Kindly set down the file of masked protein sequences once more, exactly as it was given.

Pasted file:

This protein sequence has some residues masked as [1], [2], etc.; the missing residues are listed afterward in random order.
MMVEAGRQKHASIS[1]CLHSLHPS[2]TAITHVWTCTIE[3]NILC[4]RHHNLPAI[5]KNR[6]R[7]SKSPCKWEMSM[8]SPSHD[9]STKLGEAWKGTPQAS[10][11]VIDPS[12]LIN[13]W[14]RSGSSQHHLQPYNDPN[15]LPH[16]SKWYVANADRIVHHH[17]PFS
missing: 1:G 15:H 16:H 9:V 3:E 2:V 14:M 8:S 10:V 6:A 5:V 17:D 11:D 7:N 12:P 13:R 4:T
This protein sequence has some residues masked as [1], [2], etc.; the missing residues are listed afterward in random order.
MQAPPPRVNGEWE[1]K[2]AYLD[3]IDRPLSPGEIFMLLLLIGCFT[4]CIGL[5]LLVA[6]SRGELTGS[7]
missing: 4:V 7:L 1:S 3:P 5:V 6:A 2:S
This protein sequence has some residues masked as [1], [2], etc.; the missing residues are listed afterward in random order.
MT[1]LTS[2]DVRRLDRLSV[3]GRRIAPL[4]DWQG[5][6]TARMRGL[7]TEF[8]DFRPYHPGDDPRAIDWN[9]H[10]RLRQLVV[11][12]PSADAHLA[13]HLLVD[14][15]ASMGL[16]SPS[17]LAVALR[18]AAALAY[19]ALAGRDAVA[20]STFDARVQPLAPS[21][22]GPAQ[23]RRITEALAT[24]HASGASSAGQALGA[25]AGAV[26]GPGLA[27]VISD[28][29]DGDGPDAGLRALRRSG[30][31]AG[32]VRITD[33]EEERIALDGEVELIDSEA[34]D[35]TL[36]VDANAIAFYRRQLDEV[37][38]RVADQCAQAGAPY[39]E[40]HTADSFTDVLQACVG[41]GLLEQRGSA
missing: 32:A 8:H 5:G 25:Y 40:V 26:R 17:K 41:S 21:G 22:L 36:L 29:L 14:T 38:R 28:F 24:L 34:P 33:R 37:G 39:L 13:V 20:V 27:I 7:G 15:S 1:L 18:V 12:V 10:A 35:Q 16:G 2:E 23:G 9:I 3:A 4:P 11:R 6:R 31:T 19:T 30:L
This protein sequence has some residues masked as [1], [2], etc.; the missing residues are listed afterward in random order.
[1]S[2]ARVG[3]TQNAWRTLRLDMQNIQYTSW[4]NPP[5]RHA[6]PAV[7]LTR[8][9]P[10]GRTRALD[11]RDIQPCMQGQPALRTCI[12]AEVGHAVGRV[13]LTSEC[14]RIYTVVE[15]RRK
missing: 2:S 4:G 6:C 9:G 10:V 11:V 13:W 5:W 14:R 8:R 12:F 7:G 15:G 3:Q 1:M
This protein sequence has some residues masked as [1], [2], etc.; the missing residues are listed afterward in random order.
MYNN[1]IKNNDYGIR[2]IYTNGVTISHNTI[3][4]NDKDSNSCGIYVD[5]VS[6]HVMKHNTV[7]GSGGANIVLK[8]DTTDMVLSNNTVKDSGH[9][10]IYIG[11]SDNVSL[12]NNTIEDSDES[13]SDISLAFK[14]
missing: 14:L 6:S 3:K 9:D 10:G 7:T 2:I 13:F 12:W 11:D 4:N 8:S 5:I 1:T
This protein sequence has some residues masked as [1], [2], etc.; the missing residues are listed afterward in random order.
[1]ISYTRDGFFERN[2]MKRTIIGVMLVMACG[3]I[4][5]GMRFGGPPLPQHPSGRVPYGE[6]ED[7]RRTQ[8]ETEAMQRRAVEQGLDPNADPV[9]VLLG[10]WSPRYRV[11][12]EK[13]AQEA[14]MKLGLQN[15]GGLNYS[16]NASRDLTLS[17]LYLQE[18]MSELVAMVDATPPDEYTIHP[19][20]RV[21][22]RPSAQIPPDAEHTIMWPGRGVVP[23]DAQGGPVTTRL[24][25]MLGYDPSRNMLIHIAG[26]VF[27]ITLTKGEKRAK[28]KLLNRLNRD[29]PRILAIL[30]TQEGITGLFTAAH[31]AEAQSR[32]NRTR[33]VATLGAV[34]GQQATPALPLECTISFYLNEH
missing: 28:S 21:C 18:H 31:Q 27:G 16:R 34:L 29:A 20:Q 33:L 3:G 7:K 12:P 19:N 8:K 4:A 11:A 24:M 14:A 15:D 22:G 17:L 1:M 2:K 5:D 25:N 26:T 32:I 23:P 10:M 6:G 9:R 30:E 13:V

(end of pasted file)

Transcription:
This protein sequence has some residues masked as [1], [2], etc.; the missing residues are listed afterward in random order.
MMVEAGRQKHASIS[1]CLHSLHPS[2]TAITHVWTCTIE[3]NILC[4]RHHNLPAI[5]KNR[6]R[7]SKSPCKWEMSM[8]SPSHD[9]STKLGEAWKGTPQAS[10][11]VIDPS[12]LIN[13]W[14]RSGSSQHHLQPYNDPN[15]LPH[16]SKWYVANADRIVHHH[17]PFS
missing: 1:G 15:H 16:H 9:V 3:E 2:V 14:M 8:S 10:V 6:A 5:V 17:D 11:D 7:N 12:P 13:R 4:T
This protein sequence has some residues masked as [1], [2], etc.; the missing residues are listed afterward in random order.
MQAPPPRVNGEWE[1]K[2]AYLD[3]IDRPLSPGEIFMLLLLIGCFT[4]CIGL[5]LLVA[6]SRGELTGS[7]
missing: 4:V 7:L 1:S 3:P 5:V 6:A 2:S
This protein sequence has some residues masked as [1], [2], etc.; the missing residues are listed afterward in random order.
MT[1]LTS[2]DVRRLDRLSV[3]GRRIAPL[4]DWQG[5][6]TARMRGL[7]TEF[8]DFRPYHPGDDPRAIDWN[9]H[10]RLRQLVV[11][12]PSADAHLA[13]HLLVD[14][15]ASMGL[16]SPS[17]LAVALR[18]AAALAY[19]ALAGRDAVA[20]STFDARVQPLAPS[21][22]GPAQ[23]RRITEALAT[24]HASGASSAGQALGA[25]AGAV[26]GPGLA[27]VISD[28][29]DGDGPDAGLRALRRSG[30][31]AG[32]VRITD[33]EEERIALDGEVELIDSEA[34]D[35]TL[36]VDANAIAFYRRQLDEV[37][38]RVADQCAQAGAPY[39]E[40]HTADSFTDVLQACVG[41]GLLEQRGSA
missing: 32:A 8:H 5:G 25:Y 40:V 26:R 17:K 41:S 21:G 22:L 36:L 29:L 14:T 38:R 28:F 24:L 34:P 33:R 37:G 39:L 13:V 20:V 27:I 7:G 15:S 1:L 18:V 12:V 10:A 35:Q 16:G 2:E 23:G 9:I 3:A 4:P 11:R 6:R 31:T 19:T 30:L
This protein sequence has some residues masked as [1], [2], etc.; the missing residues are listed afterward in random order.
[1]S[2]ARVG[3]TQNAWRTLRLDMQNIQYTSW[4]NPP[5]RHA[6]PAV[7]LTR[8][9]P[10]GRTRALD[11]RDIQPCMQGQPALRTCI[12]AEVGHAVGRV[13]LTSEC[14]RIYTVVE[15]RRK
missing: 2:S 4:G 6:C 9:G 10:V 11:V 13:W 5:W 14:R 8:R 12:F 7:G 15:G 3:Q 1:M
This protein sequence has some residues masked as [1], [2], etc.; the missing residues are listed afterward in random order.
MYNN[1]IKNNDYGIR[2]IYTNGVTISHNTI[3][4]NDKDSNSCGIYVD[5]VS[6]HVMKHNTV[7]GSGGANIVLK[8]DTTDMVLSNNTVKDSGH[9][10]IYIG[11]SDNVSL[12]NNTIEDSDES[13]SDISLAFK[14]
missing: 14:L 6:S 3:K 9:D 10:G 7:T 2:I 13:F 12:W 11:D 4:N 8:S 5:I 1:T
This protein sequence has some residues masked as [1], [2], etc.; the missing residues are listed afterward in random order.
[1]ISYTRDGFFERN[2]MKRTIIGVMLVMACG[3]I[4][5]GMRFGGPPLPQHPSGRVPYGE[6]ED[7]RRTQ[8]ETEAMQRRAVEQGLDPNADPV[9]VLLG[10]WSPRYRV[11][12]EK[13]AQEA[14]MKLGLQN[15]GGLNYS[16]NASRDLTLS[17]LYLQE[18]MSELVAMVDATPPDEYTIHP[19][20]RV[21][22]RPSAQIPPDAEHTIMWPGRGVVP[23]DAQGGPVTTRL[24][25]MLGYDPSRNMLIHIAG[26]VF[27]ITLTKGEKRAK[28]KLLNRLNRD[29]PRILAIL[30]TQEGITGLFTAAH[31]AEAQSR[32]NRTR[33]VATLGAV[34]GQQATPALPLECTISFYLNEH
missing: 28:S 21:C 18:H 31:Q 27:G 16:R 34:L 29:A 20:Q 33:L 3:G 7:K 12:P 19:N 8:K 4:A 11:A 24:M 14:A 15:D 22:G 17:L 1:M 2:K 5:D 25:N 26:T 32:I 23:P 10:M 6:G 9:R 30:E 13:V